2. As I have asked for a dispensation to vote on the local plan I had better not tell you how I would vote . But your thoughts I quite clear and correct . This is an old daft plan and little will Change ( in my opinion) to what will be brought forward for councils approval . I am hopeful that there will be alternatives suggested to allow a compromise plan to be agreed .

  3. I am genuinely concerned about the sporadic manner in which the monitoring Officer is excluded some councillors from taking part in the NLP process. Whilst there are rules within the Localism Act with regard to the Disclosure of Pecuniary Interests, whereby Councillors have the option to apply for dispensations to allow them to vote, it would seem non-pecuniary interests are not covered by the act in this way. Officer interpretation of what may constitute a non-pecuniary interest seems wide and inconsistent, leading to the impression that the whole process may be Officer led.

    • Thank you Jacqui. We on Canvey have particular concerns, west ward have no eligible councillors involved in the Local Plan process despite there being two business park developments and two residential developments promoted within the Local Plan. There are also two other large proposals being promoted by developers for inclusion!
      York City have a view on pecuniary interests that I have sent to our officers A.R.Smith and S.Rogers for consideration, unfortunately they have not considered it worthy of being acknowledged with a response. Perhaps that may signal a weakness in their position, or simply an expression of dismissal as irrelevant. Similar to their handling of residents views of late perhaps. The York City Paper reads:

      4. Disclosable Pecuniary Interests and the local plan
      4.1 The local plan will cover the entire City and will amongst other things contain design considerations against which any future planning application will be judged. It could be argued that everyone who owns land in the City and who might want to make a planning application or might be affected by their neighbour’s application therefore has a disclosable pecuniary interest relating to the plan. This is clearly not what the law was intended to cover although Parliamentary and Ministerial intent does not always translate into the law.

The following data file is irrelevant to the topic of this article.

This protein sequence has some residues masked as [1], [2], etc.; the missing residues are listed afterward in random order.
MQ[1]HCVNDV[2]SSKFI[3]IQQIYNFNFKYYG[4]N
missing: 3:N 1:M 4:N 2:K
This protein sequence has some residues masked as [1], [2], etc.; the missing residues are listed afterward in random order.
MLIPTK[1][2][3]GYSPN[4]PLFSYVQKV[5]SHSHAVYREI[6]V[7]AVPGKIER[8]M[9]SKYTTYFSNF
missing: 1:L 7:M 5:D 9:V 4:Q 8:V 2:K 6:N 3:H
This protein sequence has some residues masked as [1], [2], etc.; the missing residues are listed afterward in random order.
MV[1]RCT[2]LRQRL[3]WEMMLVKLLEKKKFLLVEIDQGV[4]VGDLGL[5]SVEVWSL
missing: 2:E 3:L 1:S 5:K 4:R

4.2 Some assistance may be obtained from the guide produced by the Department of Communities and Local Government in relation to setting the Council tax which says:
      “If you are a homeowner or tenant in the area of your council you will have registered, in accordance with the national rules, that beneficial interest in land. However, this disclosable pecuniary interest is not a disclosable pecuniary interest in the matter of setting the council tax or precept since decisions on the council tax or precept do not materially affect your interest in the land. For example, it does not materially affect the value of your home, your prospects of selling that home, or how you might use or enjoy that land.”
      4.3 The Act (in contrast to the former Code) does not actually include any provisions relating to the materiality of interests. However, Councillors ought to be able to rely on this clear Ministerial statement and it is difficult to conceive of the Director of Public Prosecutions authorising action against a Councillor who relies on it. While the statement relates specifically to council tax the only basis for it being made is that, in the Minster’s view, an interest must be material to prevent a Member participating. That principle must be taken to apply equally to other decisions affecting the entire Council area.
      4.4 In general, the plan will not materially affect a Councillor’s interests and it seems unlikely that he or she will be taken to have a disclosable pecuniary interest in it. This is the advice

      which the Monitoring Officer has already given to City Council Members. It is suggested though that there will be exceptions.
      4.5 The most obvious exception is where a Councillor owns land which is earmarked for development in the plan. In such a situation it is suggested that the Councillor must regard him or herself as having a disclosable pecuniary interest.
      4.6 Another exception may be where the Councillor owns land which is not currently earmarked but which might reasonably come forward. This again, it is suggested, ought to be treated as a disclosable pecuniary interest.
      4.7 Members should also be aware of the need to consider land owned not by them but by another body in which they have a disclosable pecuniary interest. The first prosecution brought under the Localism Act which is due to come to trial later this year relates to a Councillor’s interest as a Director of the commercial arm of a Housing Association and includes an allegation that he failed to declare an interest in a meeting where the core strategy was under debate.
      4.8 A more difficult scenario is where the land earmarked for development neighbours land owned by the Councillor. There are those who argue that development on a neighbour’s land might affect a Councillor’s property but does not relate to it and so is not a disclosable pecuniary interest. It is unhelpful that this issue is open for debate. It is suggested though that if a change in planning status of a neighbour’s land affects the value of a Councillor’s land then the Councillor should not normally participate in the decision without a dispensation.